After posting the first profit miss in 15 quarters during Q4, JPMorgan looks to have turned in an ostensibly better set of numbers for Q1.
Adjusted revenue for the first quarter rose 5% to a record $29.85 billion, topping even the highest analyst estimate and well ahead of consensus ($28.36 billion). Q1 EPS was $2.65. ROE in Q1 was the highest since 2007. NII hit a record $14.5 billion in Q1, helped along by Fed hikes.
You’ll recall that FICC was a disaster last quarter. Specifically, Q4 FICC sales and trading revenue dove 18%, coming in at just $1.86 billion, missing estimates by a country mile ($2.29 billion). That was the worst quarter for the unit since the crisis.
In Q1, the numbers look “better”, although that’s something of a relative term here. Total Markets revenue was down 10%, Fixed Income Markets revenue fell 8%, and Equity Markets revenue was down 13%. You’ll note that Q1 2018 was something of a “special” time for markets, as it captured Vol-pocalypse.
FICC sales and trading revenue was $3.73 billion in Q1, and that looks like it’s ahead of estimates, (which put the figure at $3.67 billion). But the bank cites “lower revenue in Currencies & Emerging Markets and Rates” thanks (or no thanks, I guess) to “lower client activity compared to the prior year.” On the bright side, Credit Trading and Commodities “improved”, according to JPM, on the back of “higher client flows”.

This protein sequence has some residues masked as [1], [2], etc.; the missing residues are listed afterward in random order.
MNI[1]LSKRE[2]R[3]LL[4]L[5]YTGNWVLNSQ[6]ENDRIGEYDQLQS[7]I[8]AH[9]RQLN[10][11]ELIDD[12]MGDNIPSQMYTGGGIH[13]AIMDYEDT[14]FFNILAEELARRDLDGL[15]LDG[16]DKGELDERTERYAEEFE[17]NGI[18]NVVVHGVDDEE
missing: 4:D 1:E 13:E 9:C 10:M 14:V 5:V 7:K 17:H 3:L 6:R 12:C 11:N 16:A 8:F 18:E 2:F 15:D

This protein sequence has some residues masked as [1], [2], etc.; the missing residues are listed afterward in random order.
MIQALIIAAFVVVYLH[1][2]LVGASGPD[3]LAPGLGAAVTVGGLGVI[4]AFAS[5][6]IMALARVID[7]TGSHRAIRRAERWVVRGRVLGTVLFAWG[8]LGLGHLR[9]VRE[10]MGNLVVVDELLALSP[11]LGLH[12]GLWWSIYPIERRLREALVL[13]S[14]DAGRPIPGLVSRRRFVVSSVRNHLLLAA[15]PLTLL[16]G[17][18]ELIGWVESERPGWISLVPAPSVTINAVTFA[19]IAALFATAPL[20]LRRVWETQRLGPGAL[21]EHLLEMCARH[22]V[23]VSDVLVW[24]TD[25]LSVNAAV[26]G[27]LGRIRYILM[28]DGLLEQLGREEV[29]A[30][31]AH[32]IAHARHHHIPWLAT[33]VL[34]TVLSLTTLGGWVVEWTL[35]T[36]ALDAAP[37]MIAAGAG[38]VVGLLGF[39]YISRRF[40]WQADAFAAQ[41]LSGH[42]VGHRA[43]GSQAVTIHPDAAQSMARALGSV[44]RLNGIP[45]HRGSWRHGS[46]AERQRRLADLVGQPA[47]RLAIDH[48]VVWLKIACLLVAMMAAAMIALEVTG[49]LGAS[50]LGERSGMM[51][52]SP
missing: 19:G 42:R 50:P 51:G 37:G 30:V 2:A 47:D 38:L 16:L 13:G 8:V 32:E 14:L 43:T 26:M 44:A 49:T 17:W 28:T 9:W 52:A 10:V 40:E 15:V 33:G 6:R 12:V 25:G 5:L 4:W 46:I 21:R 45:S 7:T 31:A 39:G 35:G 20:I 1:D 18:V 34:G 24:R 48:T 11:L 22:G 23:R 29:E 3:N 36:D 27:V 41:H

For context, recall that Q4’s rather disconcerting FICC numbers marked a second consecutive quarter of lackluster FICC results. Q3’s stumble was blamed on “mild weakness in Rates, Financing, Credit Trading and Securitized Products”, while Q4’s dastardly results were due to “challenging market conditions”. The problem with that is it seemed to suggest that FICC was having trouble in low vol. environments and during periods of tumult. It’s not clear whether Q1 suggests a real “turnaround”, per se, but today’s numbers will probably “work”.
Anyway, equities sales and trading revenue came in at $1.74 billion in Q1 – that’s basically in-line (consensus was $1.73 billion). The bank reminds you that the numbers in equities are comping against a “strong prior year” and Q1 2019’s results “reflect lower client activity, predominantly in derivatives.”
Investment banking revenue of $1.7 billion looks like it topped estimates ($1.63 billion). JPM cites “higher debt underwriting and advisory fees, partially offset by lower equity underwriting fees.”
The Q1 provision for credit losses was $1.50 billion. That’s up $330 million from last year and is attributable, apparently, to “select C&I” client downgrades. For anyone who cares, the $1.5 billion figure is bang in-line with estimates. The range was $1.36 billion to $1.64 billion. JPM also notes higher net charge-offs in cards, driven by loan growth.
In any case, this sucker’s a-runnin’ in the premarket, so, again, it looks like this is going to be good enough, although it goes without saying that knee-jerk moves on big bank earnings can (and often do) reverse quickly.